The need for authority
Who – if anyone – has the authority to teach the Christian message in our time, and where does the source of that authority lie? This goes to the heart of the differences between Catholic and Protestant teaching: the Catholic Church claims a God-given authority as true upholder of the Christian faith whereas Protestants generally rely on “sola scriptura” – the concept that all authority is contained within the Bible itself.
In matters of teaching the complexities of the faith, both commonsense and experience show that many different interpretations will be made if Christians are simply left to their own devices. There are numerous difficult and apparently contradictory passages in the Bible and it would be absurd to claim that it contains no ambiguities or difficulties requiring an authoritative interpretation. Indeed, there is scriptural authority that the Bible does need an interpreter, as in this passage in which the apostle Philip had set off on a journey:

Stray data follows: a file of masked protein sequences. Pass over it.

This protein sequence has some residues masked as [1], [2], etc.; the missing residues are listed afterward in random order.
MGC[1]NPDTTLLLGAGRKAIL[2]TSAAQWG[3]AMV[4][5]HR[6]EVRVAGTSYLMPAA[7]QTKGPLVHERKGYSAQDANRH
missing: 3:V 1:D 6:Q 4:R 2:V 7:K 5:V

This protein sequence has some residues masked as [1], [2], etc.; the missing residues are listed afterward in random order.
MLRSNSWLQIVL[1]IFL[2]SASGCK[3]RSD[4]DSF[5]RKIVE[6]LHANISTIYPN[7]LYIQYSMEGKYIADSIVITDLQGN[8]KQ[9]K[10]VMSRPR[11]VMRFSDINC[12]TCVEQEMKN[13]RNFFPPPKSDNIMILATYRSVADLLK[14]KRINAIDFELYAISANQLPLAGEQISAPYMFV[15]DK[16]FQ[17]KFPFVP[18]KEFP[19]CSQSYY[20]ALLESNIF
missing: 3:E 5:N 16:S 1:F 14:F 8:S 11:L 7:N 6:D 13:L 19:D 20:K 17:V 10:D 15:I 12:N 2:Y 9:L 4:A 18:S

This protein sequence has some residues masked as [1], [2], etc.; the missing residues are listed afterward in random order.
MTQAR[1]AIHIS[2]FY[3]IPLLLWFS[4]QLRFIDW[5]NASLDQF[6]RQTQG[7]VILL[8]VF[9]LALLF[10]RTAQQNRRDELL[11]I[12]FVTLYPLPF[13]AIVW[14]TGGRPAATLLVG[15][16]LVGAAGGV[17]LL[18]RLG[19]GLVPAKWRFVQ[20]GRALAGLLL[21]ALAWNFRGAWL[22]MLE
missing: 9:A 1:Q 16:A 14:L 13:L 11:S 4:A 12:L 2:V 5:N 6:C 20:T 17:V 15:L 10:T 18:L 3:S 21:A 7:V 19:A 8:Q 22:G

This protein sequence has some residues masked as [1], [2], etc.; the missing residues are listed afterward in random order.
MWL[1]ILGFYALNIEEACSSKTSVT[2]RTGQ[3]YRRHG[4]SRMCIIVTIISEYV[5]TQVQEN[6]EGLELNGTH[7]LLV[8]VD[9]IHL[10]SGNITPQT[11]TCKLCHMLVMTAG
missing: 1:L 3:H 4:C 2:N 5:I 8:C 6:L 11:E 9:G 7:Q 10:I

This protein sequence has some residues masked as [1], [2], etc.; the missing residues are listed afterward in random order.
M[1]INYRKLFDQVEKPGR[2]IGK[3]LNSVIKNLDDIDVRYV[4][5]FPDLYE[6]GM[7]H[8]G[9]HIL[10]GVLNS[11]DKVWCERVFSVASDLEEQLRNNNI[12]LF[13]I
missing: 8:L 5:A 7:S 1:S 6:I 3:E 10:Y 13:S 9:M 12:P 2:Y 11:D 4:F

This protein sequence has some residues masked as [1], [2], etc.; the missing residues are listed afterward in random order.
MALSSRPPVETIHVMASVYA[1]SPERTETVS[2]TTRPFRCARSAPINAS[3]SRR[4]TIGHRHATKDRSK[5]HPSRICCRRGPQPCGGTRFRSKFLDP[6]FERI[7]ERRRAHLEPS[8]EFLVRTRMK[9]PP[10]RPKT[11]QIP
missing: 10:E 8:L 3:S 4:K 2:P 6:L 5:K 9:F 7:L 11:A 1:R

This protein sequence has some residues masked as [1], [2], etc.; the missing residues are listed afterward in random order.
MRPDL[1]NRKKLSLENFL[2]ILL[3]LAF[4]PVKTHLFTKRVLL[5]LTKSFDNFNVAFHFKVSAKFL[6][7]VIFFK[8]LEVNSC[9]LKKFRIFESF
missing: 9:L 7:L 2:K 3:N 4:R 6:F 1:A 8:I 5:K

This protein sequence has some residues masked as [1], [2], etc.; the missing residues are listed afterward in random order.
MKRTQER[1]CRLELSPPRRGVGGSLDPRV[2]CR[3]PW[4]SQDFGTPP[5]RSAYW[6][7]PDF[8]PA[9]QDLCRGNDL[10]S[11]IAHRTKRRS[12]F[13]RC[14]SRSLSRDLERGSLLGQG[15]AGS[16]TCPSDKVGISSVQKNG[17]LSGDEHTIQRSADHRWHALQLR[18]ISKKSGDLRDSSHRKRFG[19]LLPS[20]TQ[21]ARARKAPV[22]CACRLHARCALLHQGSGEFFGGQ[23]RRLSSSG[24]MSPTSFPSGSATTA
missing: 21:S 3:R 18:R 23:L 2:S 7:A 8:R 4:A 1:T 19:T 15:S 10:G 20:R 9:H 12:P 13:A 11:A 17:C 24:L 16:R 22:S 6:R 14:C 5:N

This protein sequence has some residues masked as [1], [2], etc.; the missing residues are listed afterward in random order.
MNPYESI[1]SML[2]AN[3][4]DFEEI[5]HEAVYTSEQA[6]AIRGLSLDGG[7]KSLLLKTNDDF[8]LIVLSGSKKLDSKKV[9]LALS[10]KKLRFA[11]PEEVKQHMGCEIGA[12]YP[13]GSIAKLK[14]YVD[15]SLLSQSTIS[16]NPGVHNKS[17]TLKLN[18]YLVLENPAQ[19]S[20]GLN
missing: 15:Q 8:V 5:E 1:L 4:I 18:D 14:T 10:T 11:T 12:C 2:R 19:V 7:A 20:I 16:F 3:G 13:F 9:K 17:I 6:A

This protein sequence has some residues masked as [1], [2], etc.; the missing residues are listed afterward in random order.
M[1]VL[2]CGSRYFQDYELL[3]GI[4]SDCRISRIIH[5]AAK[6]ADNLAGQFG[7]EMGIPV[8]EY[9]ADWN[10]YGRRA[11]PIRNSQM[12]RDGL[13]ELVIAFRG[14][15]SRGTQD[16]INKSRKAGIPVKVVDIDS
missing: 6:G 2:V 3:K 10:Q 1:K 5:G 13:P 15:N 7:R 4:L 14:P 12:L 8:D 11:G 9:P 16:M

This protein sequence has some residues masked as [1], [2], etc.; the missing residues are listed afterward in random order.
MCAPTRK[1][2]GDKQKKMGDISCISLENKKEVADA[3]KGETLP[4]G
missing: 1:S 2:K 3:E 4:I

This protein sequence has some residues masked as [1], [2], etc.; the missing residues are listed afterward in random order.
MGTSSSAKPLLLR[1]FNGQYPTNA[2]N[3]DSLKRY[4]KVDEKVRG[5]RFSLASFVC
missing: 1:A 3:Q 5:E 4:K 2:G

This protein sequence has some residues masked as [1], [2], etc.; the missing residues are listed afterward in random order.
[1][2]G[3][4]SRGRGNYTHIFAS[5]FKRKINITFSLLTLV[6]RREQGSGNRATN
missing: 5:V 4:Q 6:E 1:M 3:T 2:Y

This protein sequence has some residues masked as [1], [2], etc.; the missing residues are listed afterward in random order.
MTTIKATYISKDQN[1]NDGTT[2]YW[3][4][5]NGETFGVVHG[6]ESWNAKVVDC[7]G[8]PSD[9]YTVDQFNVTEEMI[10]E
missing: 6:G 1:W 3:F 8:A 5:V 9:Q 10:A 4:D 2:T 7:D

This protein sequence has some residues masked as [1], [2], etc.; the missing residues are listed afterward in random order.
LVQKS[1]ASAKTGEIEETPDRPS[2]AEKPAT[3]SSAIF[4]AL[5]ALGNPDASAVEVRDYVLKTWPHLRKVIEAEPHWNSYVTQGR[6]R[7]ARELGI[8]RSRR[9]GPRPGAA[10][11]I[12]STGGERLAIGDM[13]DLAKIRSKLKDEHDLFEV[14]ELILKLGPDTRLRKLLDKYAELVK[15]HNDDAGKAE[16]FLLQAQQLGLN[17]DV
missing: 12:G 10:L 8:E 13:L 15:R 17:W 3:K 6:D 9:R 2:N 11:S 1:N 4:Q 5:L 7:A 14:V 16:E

“… Now an Ethiopian had been on pilgrimage to Jerusalem … . He was now on his way home; and as he sat in his chariot he was reading the prophet Isaiah.
The Spirit said to Philip, 'Go up and join that chariot.’ When Philip ran up, he heard him reading Isaiah the prophet and asked, 'Do you understand what you are reading?'
He replied, 'How could I, unless I have someone to guide me?' So he urged Philip to get in and sit by his side.” (Acts 8:26-31)
So there is recognition in the Bible itself that an interpreter is needed and that one of the apostles was considered competent to carry out that role. Elsewhere, we hear how Christ Himself chooses to teach in parables, and often explains the full meaning of the parables in private (see, for example, Matthew 13). And in the second letter of St Peter we are warned that “the interpretation of scriptural prophecy is never a matter for the individual” (2 Peter 1:20).
© Ray Chidell 2010